Enduring Legacy Oil, Culture, and Society in Venezuela

ISBN-10: 082234419X
ISBN-13: 9780822344193
Edition: 2009
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Description: Oil has played a major role in Venezuela's economy since the first gusher was discovered along Lake Maracaibo in 1922. As Miguel Tinker Salas demonstrates, oil has also transformed the country's social, cultural, and political landscapes. InThe  More...

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Book details

Copyright year: 2009
Publisher: Duke University Press
Publication date: 5/11/2009
Binding: Paperback
Pages: 344
Size: 6.00" wide x 9.00" long x 1.00" tall
Weight: 1.364
Language: English

Oil has played a major role in Venezuela's economy since the first gusher was discovered along Lake Maracaibo in 1922. As Miguel Tinker Salas demonstrates, oil has also transformed the country's social, cultural, and political landscapes. InThe Enduring Legacy, Tinker Salas traces the history of the oil industry's rise in Venezuela from the beginning of the twentieth century, paying particular attention to the experiences and perceptions of industry employees, both American and Venezuelan. He reveals how class ambitions and corporate interests combined to reshape many Venezuelans' ideas of citizenship. Middle-class Venezuelans embraced the oil industry from the start, anticipating that it would transform the country by introducing modern technology, sparking economic development, and breaking the landed elites' stranglehold. Eventually Venezuelan employees of the industry found that their benefits, including relatively high salaries, fueled loyalty to the oil companies. That loyalty sometimes trumped allegiance to the nation-state. United States and British petroleum companies, seeking to maintain their stakes in Venezuela, promoted the idea that their interests were synonymous with national development. They set up oil camps, residential communities to house their workers. The camps brought Venezuelan employees together with U.S. and British workers, and eventually with Chinese, West Indian, and Mexican migrants as well. Through the camps, the companies offered not just housing but also education, recreation, and acculturation into a structured, corporate way of life. Tinker Salas contends that these practices shaped the "heart and soul" of generations of Venezuelans whom the industry provided with access to a middle-class lifestyle. His interest in how oil shaped the consciousness of Venezuela is personal; Tinker Salas was born and raised in one of its oil camps.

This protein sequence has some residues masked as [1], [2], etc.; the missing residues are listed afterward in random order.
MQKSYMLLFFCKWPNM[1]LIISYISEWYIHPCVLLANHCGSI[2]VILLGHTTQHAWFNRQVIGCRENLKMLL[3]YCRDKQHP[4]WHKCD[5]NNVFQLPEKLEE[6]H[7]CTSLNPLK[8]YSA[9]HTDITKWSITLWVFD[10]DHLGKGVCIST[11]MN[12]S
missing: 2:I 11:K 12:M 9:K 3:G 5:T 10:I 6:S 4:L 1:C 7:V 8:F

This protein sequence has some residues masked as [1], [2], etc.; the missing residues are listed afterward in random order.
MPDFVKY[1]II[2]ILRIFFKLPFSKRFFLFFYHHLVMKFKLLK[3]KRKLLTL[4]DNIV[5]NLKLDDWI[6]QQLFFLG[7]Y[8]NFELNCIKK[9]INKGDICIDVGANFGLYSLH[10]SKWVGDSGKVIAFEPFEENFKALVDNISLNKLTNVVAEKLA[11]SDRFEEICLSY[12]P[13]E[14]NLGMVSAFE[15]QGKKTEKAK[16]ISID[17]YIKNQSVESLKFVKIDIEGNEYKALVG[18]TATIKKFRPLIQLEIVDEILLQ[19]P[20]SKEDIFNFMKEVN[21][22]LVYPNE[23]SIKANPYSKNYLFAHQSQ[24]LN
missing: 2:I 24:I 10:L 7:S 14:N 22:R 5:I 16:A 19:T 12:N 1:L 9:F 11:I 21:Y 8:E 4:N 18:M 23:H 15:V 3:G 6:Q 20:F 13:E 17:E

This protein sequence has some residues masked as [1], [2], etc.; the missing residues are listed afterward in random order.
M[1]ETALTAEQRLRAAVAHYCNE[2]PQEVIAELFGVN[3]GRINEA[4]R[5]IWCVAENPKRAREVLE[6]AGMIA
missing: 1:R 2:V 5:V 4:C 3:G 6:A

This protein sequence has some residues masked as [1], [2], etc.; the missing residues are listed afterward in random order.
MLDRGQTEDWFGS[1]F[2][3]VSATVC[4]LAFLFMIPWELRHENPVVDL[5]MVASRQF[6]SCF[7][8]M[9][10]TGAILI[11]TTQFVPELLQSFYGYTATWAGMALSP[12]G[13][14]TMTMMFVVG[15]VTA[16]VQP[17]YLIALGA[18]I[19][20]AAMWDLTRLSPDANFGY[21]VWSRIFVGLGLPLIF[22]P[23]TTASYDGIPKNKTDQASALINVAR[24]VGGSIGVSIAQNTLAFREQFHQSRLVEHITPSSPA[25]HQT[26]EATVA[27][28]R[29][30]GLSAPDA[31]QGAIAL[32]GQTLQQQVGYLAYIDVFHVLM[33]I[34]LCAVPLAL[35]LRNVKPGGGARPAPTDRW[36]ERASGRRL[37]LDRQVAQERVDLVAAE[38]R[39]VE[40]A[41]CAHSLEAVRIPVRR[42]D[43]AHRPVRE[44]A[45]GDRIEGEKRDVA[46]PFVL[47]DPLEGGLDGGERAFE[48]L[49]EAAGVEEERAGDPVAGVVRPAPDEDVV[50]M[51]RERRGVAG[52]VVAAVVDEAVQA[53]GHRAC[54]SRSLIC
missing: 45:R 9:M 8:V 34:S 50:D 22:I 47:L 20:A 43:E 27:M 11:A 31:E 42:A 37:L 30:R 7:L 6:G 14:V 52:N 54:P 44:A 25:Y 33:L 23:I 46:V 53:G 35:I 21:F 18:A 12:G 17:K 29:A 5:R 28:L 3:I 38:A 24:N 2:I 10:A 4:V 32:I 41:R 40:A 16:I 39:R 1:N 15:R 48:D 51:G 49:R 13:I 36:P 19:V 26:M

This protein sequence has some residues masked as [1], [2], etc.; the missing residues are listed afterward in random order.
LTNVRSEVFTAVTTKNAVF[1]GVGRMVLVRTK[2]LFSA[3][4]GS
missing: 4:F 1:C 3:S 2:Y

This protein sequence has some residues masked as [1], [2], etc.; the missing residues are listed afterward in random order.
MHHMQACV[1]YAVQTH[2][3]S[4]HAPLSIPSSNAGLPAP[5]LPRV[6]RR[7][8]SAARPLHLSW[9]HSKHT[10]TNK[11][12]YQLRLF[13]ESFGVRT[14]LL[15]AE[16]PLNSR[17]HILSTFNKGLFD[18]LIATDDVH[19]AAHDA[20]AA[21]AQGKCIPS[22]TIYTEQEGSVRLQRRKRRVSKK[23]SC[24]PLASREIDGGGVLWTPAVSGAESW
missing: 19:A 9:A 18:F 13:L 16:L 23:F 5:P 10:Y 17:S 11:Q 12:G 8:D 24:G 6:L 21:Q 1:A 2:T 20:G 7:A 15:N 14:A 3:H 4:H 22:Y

Emily Rosenberg specializes in U.S. foreign relations in the twentieth century and is the author of SPREADING THE AMERICAN DREAM: AMERICAN ECONOMIC AND CULTURAL EXPANSION, 1890-1945 (1982); FINANCIAL MISSIONARIES TO THE WORLD: THE POLITICS AND CULTURE OF DOLLAR DIPLOMACY (1999), which won the Ferrell Book Award; A DATE WHICH WILL LIVE: PEARL HARBOR IN AMERICAN MEMORY (2004); and TRANSNATIONAL CURRENTS IN A SHRINKING WORLD, 1870-1945 (2014). Her other publications include (with Norman L. Rosenberg) IN OUR TIMES: AMERICA SINCE 1945, Seventh Edition (2003), and numerous articles dealing with foreign relations in the context of international finance, American culture, and gender ideology. She has served on the board of the Organization of American Historians, on the board of editors of the American Historical Review, and as president of the Society for Historians of American Foreign Relations.

Preface
Introduction: Oil, Culture, and Society
A Tropical Mediterranean: Lake Maracaibo at the Turn of the Century
The Search for Black Gold
La Ruta Petrolera: Learning to Live with Oil
Oil, Race, Labor, and Nationalism
Our Tropical Outpost: Gender and the Senior Staff Camps
The Oil Industry and Civil Society
Oil and Politics: An Enduring Relation
Conclusion
Notes
Bibliography
Index

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